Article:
The 'way' left from there by Black Howes to Highcliff. These byways were the high roads for smugglers who, after bringing in the luxury goods from France and the Low Countries - brandy, lace, wine etc - that was heavily taxed. Anyone who came across them with their packhorses, panniers stuffed with contraband, would have to cross their fingers they would not be seen or heard! Even the local clergy and gentry were 'in on the game', benefiting from a service almost like today's milk delivery! Even with the penalties imposed by the courts, the attraction of acquiring such goods at greatly reduced prices. A great many of the smuggling leaders were local dignitaries, like the Lowland Scotsman JP John Andrews who 'operated' from the Old Ship Inn at Saltburn. Others ran rackets in the small natural havens such as Hinderwell, Runswick Bay Kettleness and Boulby. The Revenue Men and the soldiers were as disliked as they were in the American colonies, but their spies fared much worse. Corpses might be stuffed into barrels and buried in clefts in the high cliffs, or the smuggling gangs might just leave them for the seabirds to finish off. Dark, moonless nights were busy on the coastal tracks, where those unwary troopers who tried to follow them became lost on the boggy high moors - who needs 'Jamaica Inn'? We had the 'Jolly Sailors' up on the road that ran between Guisborough over the high moors to Whitby. One of the fine Georgian houses that stood back away from the cliffs of Boulby near Staithes was requisitioned for mine manager's accommodation. The nearby Boulfby ironstone mine was thriving and their manager had to have a house that reflected success. The house on Boulby Bank that stands near the Loftus to Whitby coast road was chosen, but before long the occupants had found a long tunnel that led from the kitchen to the cliffs between Staithes and the newer Port Mulgrave (where the Grinkle Mine ironstone was taken for shipment to Tyneside). At Saltburn there was until recently a small museum at the Old Ship Inn, next door to the Ship Inn, that featured 'conversations' between lookouts at a table by the heavily curtained window, the landlady and one of the gang sitting by the small fire. John Andrews was their boss, and the story line tells us he was finally arrested and taken to York Assizes for trial. Robin Hood's Bay was a veritable 'hive of industry' for the smugglers, so close to Whitby yet it might be on the moon for all the trackways allowed little progress for conventional transport. Nearby was Fylingthorpe Hall, where at one time King George III was a guest during one of his 'bouts' (talking to trees and that sort of thing. He was the clown who lost us the American colonies, remember?) and his Lordship would have entertained the king with smuggled wine and brandy. The extortionate taxes that led to the successful smuggling 'trade' were basically to fund King George's army camapigns in the New World, Bunker Hill and that sort of thing...
Speaking of the Americas, John Paul Jones passed this way with his fleet, exchanging shots with the Royal Navy, bombarding Whitby and Scarborough. A fleet was sent to despatch Jones, but they sailed around the coast of Britain to Whitehaven in Cumbria, where they 'took' the town for a short time, then sailed away west again.
A less well known sailor was Captain Constantine Phipps, who sailed to the Arctic in 1773 on the ketch 'Racehorse', with a bevy of scientists like Cook and the Scoresbys. Phipps - later Earl of Mulgrave - also fought with distinction in the American War of Independence, notably at Ushant in 1778.
American Revolution brought to the Yorkshire coast
Want to know how an American took on the Royal Navy in the North Sea? His ship was French, the 'Bonhomme Richard', (the French and Spanish sympathised with the fledgling American state, if only to get back at Britain), his target was a small convoy sailing along the East Coast at the time of the Revolution. Take a look at how he fared...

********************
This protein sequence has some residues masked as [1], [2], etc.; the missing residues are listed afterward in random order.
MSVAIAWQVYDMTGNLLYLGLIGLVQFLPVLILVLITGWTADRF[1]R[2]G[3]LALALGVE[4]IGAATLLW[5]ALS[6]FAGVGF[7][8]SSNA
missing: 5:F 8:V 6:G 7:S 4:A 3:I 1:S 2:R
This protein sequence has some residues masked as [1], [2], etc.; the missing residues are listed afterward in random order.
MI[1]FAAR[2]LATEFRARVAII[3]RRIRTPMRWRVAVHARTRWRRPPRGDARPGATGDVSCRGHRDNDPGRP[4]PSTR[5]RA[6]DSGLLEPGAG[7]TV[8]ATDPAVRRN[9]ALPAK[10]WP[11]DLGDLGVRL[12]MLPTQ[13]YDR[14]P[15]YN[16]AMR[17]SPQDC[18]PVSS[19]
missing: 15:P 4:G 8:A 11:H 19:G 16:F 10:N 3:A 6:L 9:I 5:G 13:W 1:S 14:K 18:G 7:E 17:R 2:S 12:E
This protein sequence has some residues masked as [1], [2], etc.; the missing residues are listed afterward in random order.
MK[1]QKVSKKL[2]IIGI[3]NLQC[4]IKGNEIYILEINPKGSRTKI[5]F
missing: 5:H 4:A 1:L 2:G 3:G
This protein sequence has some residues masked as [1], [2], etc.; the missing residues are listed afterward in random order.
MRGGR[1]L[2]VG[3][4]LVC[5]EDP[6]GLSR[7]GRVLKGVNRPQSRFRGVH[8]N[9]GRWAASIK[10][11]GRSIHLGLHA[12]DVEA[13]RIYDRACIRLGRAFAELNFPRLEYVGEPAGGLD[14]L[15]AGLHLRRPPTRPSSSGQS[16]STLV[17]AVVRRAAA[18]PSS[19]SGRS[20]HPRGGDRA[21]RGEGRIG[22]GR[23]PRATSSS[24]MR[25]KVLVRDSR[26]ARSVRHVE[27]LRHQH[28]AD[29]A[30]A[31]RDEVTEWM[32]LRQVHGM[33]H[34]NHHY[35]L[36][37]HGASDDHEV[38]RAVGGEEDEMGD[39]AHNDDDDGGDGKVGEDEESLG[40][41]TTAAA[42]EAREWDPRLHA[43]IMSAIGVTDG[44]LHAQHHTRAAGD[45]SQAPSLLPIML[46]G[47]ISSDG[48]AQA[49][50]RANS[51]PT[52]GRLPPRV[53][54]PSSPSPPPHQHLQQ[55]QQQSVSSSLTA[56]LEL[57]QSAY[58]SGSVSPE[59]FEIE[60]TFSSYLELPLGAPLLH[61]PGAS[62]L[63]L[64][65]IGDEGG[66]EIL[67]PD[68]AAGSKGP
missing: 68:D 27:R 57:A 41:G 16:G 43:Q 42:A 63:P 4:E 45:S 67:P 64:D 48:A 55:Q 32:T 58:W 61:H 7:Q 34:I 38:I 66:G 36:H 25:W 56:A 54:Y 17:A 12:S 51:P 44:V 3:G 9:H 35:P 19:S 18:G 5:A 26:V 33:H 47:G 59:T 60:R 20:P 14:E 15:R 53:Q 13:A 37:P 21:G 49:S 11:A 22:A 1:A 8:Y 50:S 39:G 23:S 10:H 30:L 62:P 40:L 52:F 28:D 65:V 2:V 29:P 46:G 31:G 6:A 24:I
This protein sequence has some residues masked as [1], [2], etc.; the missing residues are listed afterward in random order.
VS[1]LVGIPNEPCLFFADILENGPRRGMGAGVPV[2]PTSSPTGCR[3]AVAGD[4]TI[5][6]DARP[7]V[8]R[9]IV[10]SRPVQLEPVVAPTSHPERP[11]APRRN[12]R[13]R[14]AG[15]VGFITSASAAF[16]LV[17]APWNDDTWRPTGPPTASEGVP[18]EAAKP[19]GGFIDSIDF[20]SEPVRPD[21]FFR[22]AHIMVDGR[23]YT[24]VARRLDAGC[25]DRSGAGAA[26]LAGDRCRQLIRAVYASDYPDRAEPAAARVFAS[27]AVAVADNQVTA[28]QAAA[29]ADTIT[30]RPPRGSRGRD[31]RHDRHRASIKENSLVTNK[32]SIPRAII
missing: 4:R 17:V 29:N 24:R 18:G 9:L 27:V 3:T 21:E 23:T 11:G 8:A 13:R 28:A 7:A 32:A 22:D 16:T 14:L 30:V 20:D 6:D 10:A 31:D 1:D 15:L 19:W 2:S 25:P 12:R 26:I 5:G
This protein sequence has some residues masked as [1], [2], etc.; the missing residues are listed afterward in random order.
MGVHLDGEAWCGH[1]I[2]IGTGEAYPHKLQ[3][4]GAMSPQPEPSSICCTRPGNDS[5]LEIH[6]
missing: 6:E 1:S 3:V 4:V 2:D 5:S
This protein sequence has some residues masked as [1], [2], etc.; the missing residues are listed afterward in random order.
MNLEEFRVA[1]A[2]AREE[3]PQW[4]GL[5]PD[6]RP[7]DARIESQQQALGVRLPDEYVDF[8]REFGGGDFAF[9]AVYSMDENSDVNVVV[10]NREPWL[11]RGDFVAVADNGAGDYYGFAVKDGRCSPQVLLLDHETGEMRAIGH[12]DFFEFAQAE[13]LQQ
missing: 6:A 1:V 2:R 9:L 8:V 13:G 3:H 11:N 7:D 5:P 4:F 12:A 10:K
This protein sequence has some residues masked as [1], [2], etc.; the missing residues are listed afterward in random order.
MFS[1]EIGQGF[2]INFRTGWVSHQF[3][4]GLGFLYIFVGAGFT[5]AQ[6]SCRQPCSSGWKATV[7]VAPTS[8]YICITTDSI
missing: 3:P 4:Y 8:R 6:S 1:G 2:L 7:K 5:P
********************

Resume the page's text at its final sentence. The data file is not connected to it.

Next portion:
John Paul Jones and the Battle of Flamborough Head
When the Revenue Men patrolled the high moors and deep clefts along the secretive Yorkshire coast
Look out to sea as you stand in one of the doorways of the Ship Inn further north at Saltburn-by-the-Sea
Look to the southeast, toward Hunt Cliff. There might be a solitary fishing boat making its way back here or further north, to Marske or Redcar. Think back in time and imagine the light on the mast to be that of a Revenue Cutter, its officer hoping to catch smugglers bringing contraband into the old, isolated village of Saltburn.
Borders Scotsman John Andrew came to live here after visiting. Local squire and Justice of the Peace (JP), he took up with the landlady of the inn - and with the local smugglers, organising them and their connections with inland 'clients', who might be inn landlords or even parish priests. .
There might be a lugger out there, crew manhandling brandy barrels from France, packages of Flemish lace, liqueurs, coffee and tea from the Netherlands, silks from France. Taxes were steep in the days of George III, his sons profligate. He wanted the money to pay for the defence of Hanover, and to keep his sea and land forces across the Atlantic. (His predecessors and successors each saw high taxes on luxury goods as an answer to their financial woes).
The price of luxuries was steep if you bought them through legal channels. Smuggling pervaded overseas trade, and would do so until the early 19th Century. Smuggling was at its height in the south and west between 1700-1850. However the Yorkshire coast harboured its own share of the secret or 'free trade' between Coatham to the north of Redcar and Robin Hood's Bay - excepting Whitby of course. Roads were poor, the hills steep, ideal for those with mules or horses to stay out of sight of the Revenue Men or the Redcoats. Dark deeds were enacted, prying eyes avoided. The curious vanished mysteriously, dumped as corpses in thickets on the moors. It was a cutthroat business.
There were caves all along the coast that could be used to store goods, the customers often the vicar, his wife, the local squire, a justice of the peace, innkeeper and so on. Often the gang leaders were pillars of the community, as at Saltburn where Scotsman John Andrew turned up in the late 1770s. He wedded local lass Anne Harrison at nearby Skelton Church. They did well together as landlord and landlady of the Ship Inn at the time England was at war with Napoleonic France.
One cave led into a large house at Boulby to the north, just inland above Staithes, discovered only when a mine manager was appointed for nearby Grinkle Mine in the late 19th Century. He opened a trap door in the floor, followed a tunnel down into the nearby cliffs and came out on a beach near Staithes at low tide. Very handy!